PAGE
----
One way to approach this question is to look at it in reverse: how could we begin with normally distributed residuals and arrange them to be heteroscedastic? From this point of view the answer becomes obvious: associate the smaller residuals with the smaller predicted values.
To illustrate, here is an explicit construction.
The data at the left are clearly heteroscedastic relative to the linear fit (shown in red). This is driven home by the residuals vs predicted plot at the right. But--by construction--the unordered set of residuals is close to normally distributed, as their histogram in the middle shows. (The p-value in the Shapiro-Wilk test of normality is 0.60, obtained with the
shapiro.test(residuals(fit)) issued after running the code below.)
Real data can look like this, too. The moral is that heteroscedasticity characterizes a relationship between residual size and predictions whereas normality tells us nothing about how the residuals relate to anything else.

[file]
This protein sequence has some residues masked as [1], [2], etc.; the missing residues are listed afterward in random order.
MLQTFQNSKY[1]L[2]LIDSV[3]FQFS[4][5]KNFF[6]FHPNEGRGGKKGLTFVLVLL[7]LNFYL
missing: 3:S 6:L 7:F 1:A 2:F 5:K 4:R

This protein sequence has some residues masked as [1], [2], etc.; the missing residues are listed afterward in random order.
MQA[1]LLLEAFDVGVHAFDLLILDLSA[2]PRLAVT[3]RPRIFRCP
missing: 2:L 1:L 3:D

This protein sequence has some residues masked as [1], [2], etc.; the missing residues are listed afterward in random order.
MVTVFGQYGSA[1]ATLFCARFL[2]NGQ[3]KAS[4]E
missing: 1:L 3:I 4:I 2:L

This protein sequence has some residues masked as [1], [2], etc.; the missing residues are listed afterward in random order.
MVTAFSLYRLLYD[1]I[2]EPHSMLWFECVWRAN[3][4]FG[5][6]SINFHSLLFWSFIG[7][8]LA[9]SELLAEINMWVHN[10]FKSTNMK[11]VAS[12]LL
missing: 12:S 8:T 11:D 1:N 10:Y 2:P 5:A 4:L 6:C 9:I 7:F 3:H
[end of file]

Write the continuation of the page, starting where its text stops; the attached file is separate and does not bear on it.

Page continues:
Here is the
R code for this construction.
n <- 256
x <- (1:n)/n # The set of x values
e <- rnorm(n, sd=1) # A set of *normally distributed* values
i <- order(runif(n, max=dnorm(e))) # Put the larger ones towards the end on average
y <- 1 + 5 * x + e[rev(i)] # Generate some y values plus "error" `e`.
fit <- lm(y ~ x) # Regress `y` against `x`.
par(mfrow=c(1,3)) # Set up the plots ...
plot(x,y, main="Data", cex=0.8)
plot(predict(fit), residuals(fit), cex=0.8, main="Residuals vs. Predicted")